• It’s now famous, my rule on the road. Nobody touches the shepherd’s pie until I’ve been in there. Don’t bust my crust, baby. It’s written into the contract. If you come into Keith Richards’s room and he’s got a shepherd’s pie on the warmer, bubbling away, if it’s still pristine, the only one that can bust the crust is me. Greedy motherfuckers, they’ll come in and just scoop up anything. I put that sort of shit about just for fun, quite honestly. Because I very rarely eat before I go on stage. It’s the worst thing you can do, at least for me. Barely digested food in your stomach and you’ve got to head out there and do ‘Start Me Up’ and another two hours to go. I just want it there in case I realize I haven’t eaten that day and I might need a bit of fuel. It’s just my particular metabolism; I’ve just got to have enough fuel.
  • There was Syphilis, a big wolfhound I had before Marlon was born. And Ratbag, the dog I smuggled in from America. He was in my pocket. He kept his trap shut. I gave him to Mum, and he lived with her for many, many years. I’m away for months, yet the time you spend with pups binds you forever. I now have several packs, all unknown to one another due to the size of the oceans, although I sense they scent the others on my clothes. In rough times I know I can count on canines. When the dogs and I are alone, I talk endlessly. They’re great listeners. I would probably die for one.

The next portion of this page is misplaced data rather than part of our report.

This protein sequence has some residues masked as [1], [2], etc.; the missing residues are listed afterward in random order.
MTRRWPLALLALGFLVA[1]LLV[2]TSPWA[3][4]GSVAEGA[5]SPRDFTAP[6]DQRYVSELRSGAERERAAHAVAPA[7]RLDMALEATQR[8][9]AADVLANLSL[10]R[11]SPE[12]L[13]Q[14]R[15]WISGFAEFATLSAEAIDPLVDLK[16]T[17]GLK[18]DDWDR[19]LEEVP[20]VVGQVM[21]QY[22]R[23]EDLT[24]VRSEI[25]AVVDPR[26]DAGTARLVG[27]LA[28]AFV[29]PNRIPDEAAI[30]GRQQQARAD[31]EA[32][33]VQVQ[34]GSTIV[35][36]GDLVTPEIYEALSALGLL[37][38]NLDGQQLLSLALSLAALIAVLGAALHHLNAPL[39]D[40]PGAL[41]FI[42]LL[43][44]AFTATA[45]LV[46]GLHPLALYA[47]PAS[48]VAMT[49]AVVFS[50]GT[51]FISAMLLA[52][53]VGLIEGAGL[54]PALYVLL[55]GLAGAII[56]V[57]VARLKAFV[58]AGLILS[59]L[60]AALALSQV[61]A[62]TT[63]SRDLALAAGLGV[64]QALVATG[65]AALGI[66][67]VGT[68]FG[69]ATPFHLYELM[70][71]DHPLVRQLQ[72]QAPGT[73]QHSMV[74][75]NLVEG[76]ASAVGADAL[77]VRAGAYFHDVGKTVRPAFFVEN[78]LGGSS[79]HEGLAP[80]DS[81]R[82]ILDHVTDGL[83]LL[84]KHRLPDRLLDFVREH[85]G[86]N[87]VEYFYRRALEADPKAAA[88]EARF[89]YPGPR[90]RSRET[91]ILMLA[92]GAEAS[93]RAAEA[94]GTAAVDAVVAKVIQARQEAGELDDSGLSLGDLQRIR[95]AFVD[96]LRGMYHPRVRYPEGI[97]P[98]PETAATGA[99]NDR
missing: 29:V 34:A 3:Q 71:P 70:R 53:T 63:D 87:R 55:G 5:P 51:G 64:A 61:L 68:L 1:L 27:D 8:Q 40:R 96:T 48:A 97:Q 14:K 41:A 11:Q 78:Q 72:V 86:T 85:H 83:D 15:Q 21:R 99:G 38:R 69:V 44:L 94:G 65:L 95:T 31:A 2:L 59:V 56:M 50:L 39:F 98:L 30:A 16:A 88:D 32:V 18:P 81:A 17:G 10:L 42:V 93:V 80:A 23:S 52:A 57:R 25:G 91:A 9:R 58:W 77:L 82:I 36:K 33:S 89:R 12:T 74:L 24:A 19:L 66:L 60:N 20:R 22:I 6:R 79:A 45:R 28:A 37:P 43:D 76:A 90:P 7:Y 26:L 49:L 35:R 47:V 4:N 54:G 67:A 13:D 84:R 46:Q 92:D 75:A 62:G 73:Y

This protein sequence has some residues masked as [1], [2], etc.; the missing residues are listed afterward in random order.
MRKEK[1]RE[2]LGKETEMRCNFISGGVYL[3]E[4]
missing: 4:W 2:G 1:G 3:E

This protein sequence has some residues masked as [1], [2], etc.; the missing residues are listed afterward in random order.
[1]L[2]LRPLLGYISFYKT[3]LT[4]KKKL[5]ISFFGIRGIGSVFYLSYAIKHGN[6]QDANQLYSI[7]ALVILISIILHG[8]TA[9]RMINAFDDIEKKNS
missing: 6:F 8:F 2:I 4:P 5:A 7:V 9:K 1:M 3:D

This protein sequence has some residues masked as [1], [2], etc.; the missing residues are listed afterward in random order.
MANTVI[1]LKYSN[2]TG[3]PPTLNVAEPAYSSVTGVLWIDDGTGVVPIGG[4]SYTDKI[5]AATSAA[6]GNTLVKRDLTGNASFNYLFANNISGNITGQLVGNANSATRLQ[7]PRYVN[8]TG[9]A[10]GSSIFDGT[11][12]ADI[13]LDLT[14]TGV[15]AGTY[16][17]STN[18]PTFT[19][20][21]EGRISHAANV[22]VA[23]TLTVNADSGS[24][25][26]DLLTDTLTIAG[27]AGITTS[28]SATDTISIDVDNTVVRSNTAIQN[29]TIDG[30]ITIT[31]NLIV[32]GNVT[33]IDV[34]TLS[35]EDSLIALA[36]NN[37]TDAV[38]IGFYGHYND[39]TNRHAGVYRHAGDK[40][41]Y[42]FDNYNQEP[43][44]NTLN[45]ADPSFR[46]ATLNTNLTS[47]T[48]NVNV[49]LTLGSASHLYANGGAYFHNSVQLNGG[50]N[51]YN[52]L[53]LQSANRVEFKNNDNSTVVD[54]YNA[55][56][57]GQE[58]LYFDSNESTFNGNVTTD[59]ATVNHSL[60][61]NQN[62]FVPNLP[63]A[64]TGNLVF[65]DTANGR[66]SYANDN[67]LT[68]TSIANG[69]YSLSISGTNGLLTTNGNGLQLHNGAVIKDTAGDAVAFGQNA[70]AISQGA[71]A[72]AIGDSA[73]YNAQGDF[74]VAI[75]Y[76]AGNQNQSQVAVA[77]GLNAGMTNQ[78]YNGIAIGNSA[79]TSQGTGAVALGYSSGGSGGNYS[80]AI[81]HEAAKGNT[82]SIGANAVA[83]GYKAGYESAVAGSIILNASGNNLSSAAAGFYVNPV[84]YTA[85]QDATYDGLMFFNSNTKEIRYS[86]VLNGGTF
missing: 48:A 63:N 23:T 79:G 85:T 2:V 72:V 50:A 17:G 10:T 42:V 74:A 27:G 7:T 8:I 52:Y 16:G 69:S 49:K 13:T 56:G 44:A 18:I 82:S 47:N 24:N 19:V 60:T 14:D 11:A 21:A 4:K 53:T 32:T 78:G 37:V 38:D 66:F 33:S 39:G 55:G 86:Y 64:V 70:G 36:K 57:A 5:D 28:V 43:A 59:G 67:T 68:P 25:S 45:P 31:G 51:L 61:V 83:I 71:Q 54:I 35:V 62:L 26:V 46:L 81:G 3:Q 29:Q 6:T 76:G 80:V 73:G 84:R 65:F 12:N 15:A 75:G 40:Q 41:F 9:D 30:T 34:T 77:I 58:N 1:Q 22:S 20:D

Oh, and Mick… He’s a control freak (Lead Vocalist Syndrome) and selfish, but they’re like brothers — writing and jamming since 1961.


Here are all my reviews.

Author: David Zetland

I'm a political-economist from California who now lives in Amsterdam.

2 thoughts on “Review: Life (Keith Richards)”

  1. Good one!
    I’ve got that on my reading list now, thank you.

    Poignant & lol:
    how can I help these poor people who have to sleep every day?
    There was Syphilis…